Growth rate and nutrient limitation affect the transport of Rhodococcus sp strain DN22 through sand

James T. Priestley*, Nicholas V. Coleman, Trevor Duxbury

*Corresponding author for this work

Research output: Contribution to journalArticlepeer-review

11 Citations (Scopus)


Rhodococcus strain DN22 grows on the nitramine explosive RDX as a sole nitrogen source, and is potentially useful for bioremediation of explosives-contaminated soil. In order for strain DN22 to be effectively applied in situ, inoculum cells must reach zones of RDX contamination via passive transport, a process that is difficult to predict at field-scale. We examined the effect of growth conditions on the transport of DN22 cells through sand columns, using chemostat-grown cultures. Strain DN22 formed smaller coccoid cells at low dilution rate (0.02 h-1) and larger rods at high dilution rate (0.1 h-1). Under all nutrient limitation conditions studied, smaller cells grown at low dilution rate were retained more strongly by sand columns than larger cells grown at high dilution rate. At a dilution rate of 0.05, cells from nitrate-limited cultures were retained more strongly than cells from RDX-limited or succinate-limited cultures. Breakthrough concentrations (C/C0) from sand columns ranged from 0.04 (nitrate-limited, D=0.02 h-1) to 0.98 (succinate-limited, D=0.1 h-1). The observed strong effect of culture conditions on transport of DN22 cells emphasizes the importance of physiology studies in guiding the development of bioremediation technologies.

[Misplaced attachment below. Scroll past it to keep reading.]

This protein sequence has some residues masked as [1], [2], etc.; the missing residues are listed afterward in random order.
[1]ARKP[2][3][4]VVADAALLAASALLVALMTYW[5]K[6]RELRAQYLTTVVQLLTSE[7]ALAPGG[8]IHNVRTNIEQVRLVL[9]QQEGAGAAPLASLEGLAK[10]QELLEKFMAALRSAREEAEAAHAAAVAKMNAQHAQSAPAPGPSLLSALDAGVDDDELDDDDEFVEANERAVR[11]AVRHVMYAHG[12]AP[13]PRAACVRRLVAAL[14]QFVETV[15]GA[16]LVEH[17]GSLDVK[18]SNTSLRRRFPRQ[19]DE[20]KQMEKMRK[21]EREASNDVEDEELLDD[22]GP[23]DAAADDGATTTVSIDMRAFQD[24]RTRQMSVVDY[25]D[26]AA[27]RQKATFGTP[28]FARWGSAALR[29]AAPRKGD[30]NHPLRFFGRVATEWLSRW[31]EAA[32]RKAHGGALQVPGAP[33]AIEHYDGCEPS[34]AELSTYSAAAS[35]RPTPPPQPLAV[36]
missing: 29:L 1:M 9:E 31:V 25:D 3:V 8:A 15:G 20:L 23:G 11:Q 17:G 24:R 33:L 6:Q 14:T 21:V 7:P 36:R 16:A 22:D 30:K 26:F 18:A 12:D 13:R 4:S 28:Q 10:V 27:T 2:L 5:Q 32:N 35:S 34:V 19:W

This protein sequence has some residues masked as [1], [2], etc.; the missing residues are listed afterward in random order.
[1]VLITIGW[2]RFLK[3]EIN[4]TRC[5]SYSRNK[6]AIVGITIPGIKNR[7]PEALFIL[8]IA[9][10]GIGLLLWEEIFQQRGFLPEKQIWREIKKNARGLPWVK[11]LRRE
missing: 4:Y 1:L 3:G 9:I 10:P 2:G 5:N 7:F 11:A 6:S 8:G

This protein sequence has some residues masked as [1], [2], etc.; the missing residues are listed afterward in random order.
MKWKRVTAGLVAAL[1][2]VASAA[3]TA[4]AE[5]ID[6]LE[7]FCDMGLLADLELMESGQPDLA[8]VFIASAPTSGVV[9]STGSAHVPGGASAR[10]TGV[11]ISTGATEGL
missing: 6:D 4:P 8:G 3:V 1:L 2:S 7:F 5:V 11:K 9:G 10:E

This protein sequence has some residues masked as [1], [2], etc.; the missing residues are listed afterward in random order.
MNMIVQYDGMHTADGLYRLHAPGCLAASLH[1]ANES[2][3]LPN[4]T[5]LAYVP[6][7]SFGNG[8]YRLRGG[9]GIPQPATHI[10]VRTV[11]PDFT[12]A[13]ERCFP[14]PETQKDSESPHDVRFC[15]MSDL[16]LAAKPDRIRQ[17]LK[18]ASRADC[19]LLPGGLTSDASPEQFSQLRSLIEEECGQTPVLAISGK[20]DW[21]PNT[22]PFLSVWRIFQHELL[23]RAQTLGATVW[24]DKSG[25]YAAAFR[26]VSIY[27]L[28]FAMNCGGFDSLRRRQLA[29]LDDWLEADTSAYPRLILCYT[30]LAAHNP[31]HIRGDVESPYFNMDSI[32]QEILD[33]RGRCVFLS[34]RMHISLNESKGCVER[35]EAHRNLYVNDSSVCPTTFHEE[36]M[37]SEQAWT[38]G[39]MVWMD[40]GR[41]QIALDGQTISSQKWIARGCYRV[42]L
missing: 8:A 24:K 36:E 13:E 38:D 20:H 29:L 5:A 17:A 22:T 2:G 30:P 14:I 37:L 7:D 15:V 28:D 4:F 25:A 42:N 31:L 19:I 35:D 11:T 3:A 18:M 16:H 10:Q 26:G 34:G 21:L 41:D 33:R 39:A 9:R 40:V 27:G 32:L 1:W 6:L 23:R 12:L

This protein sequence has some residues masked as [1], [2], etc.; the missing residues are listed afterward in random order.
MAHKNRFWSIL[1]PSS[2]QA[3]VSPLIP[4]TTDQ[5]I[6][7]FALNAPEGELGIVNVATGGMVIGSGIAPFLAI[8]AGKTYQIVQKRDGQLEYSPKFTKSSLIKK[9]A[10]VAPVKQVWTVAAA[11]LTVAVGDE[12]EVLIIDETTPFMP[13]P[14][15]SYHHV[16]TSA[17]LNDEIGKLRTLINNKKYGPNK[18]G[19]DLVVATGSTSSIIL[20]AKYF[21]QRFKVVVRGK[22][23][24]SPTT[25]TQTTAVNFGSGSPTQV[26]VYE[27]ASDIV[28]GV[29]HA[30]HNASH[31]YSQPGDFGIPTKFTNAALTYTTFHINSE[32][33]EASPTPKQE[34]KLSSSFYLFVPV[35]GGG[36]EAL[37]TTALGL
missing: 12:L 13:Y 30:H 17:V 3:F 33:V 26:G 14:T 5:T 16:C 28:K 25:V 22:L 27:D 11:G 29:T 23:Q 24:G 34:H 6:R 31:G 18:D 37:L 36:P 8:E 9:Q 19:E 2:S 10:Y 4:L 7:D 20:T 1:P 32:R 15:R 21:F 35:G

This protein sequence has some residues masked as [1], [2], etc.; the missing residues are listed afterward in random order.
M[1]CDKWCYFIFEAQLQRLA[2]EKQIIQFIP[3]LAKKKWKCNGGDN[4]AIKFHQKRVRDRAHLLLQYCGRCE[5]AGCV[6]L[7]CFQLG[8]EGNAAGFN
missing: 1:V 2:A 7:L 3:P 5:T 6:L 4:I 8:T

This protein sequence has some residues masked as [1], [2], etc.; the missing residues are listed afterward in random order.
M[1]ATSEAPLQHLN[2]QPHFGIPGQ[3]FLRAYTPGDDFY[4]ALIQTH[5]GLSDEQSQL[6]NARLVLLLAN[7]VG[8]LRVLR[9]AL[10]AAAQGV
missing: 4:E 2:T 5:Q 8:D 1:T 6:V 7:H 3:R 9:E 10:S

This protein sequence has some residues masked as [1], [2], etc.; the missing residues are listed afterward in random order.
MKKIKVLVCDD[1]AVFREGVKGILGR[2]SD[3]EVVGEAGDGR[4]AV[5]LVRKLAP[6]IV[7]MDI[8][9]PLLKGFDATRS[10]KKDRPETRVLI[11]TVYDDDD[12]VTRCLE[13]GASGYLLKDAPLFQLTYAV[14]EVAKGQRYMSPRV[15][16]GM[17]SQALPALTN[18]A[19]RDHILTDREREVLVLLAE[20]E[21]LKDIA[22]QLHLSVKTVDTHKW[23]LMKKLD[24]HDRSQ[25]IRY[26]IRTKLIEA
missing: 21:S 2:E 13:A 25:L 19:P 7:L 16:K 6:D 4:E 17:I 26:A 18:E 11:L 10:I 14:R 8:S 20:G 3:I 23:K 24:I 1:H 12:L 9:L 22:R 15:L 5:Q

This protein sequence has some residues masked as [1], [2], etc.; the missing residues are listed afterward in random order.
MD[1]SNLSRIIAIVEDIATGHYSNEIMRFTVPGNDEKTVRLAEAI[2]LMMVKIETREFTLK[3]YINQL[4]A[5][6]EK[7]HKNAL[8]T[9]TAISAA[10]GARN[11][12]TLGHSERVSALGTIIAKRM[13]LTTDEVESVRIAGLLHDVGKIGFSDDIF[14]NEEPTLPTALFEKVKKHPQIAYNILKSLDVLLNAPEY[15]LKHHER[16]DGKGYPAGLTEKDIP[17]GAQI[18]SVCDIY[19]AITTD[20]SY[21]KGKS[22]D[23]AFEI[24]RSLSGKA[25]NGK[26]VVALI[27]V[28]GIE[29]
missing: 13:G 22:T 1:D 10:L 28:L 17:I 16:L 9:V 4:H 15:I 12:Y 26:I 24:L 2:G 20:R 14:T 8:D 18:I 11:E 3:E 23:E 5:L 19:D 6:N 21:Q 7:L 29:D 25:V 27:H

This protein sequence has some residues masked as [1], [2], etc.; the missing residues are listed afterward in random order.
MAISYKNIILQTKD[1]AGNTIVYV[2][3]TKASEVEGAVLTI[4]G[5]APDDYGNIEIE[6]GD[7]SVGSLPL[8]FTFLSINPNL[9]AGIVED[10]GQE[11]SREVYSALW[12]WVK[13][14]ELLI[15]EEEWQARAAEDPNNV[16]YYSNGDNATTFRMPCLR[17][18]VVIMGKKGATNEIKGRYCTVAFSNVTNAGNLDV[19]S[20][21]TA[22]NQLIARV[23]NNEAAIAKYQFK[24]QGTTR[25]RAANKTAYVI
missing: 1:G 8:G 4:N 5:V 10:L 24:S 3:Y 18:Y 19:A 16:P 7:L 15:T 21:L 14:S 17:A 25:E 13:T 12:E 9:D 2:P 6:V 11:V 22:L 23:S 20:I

Original languageEnglish
Pages (from-to)571-576
Number of pages6
Issue number6
Early online date14 Feb 2006
Publication statusPublished - Dec 2006
Externally publishedYes


  • bacterial transport
  • biodegradation
  • bioremediation
  • cell morphology
  • growth rate


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